hypothesis

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hypothesis

a prediction derived from theoretical analysis that is couched in a form precise enough to be subjected to testing against empirical data. In economics, hypotheses are generated by a process of logical deduction from sets of initial assumptions about the behaviour of consumers, producers, etc., and are generally tested by collecting economic data and using statistical techniques to analyse them. This testing can lead to modification of the economic theory in the light of the new economic data or to abandonment of that theory in favour of an alternative theory that better explains the facts. See HYPOTHESIS TESTING.
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How, then, can a spatial field of hypothesis test results be interpreted in a statistically principled and scientifically meaningful way?
To do this, we develop classical hypothesis test statistics that can detect systemic risk.
Building of statistical models, like hypothesis tests for the difference between two population means, are used to verify or otherwise disprove the presence of relationships between interacting variables.
The economist will reject this null hypothesis if and only if the hypothesis test yields both an estimate of the change in the stock's value that is non-zero, and an error rate of the test that convinces the economist that sampling error has not caused the nonzero estimate of the change in the stock's value.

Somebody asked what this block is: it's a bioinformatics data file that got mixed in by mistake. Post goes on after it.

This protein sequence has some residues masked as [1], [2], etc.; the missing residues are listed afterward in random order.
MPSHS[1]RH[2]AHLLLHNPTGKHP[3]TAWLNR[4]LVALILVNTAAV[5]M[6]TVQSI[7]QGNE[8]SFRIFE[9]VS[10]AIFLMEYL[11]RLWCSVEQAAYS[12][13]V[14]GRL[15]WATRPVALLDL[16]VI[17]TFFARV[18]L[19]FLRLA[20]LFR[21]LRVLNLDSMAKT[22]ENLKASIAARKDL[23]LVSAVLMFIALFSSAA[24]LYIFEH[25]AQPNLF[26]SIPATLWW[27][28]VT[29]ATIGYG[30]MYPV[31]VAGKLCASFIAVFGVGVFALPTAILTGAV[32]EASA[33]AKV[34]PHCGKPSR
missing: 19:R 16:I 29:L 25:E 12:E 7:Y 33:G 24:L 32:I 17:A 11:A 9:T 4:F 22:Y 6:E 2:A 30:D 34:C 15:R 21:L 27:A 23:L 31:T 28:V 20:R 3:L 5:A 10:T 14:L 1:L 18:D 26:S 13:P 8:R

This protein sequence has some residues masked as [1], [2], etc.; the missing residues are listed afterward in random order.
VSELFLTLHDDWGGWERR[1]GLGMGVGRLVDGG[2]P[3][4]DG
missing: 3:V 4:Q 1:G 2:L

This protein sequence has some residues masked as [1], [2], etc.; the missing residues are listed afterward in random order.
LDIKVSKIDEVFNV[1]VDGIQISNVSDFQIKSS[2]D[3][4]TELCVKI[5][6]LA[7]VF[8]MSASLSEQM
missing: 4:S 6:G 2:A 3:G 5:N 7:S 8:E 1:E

4) In addition to standard summary statistics, several recently developed univariate non-nested hypothesis tests are used to determine which pattern of capital depreciation best describes the data.
Instead the hypothesis test was based on individual t-tests performed on each parameter.
that by 99% confidence can say that the null hypothesis test is not confirmed and the hypothesis of the research is confirmed.
Traditionally, a researcher makes an inference by declaring the value of the statistic statistically significant or non-significant on the basis of a p value derived from a null hypothesis test.
Specifically, the first hypothesis test conducted consists of the null hypothesis that export growth does not cause GDP growth, as opposed to the alternative hypothesis that export growth does cause GDP growth.
For binary outcomes, the standard procedures used to estimate overall odds ratios in the presence of strata were introduced by Cochran (1954), who first proposed a hypothesis test for the difference in proportions across strata.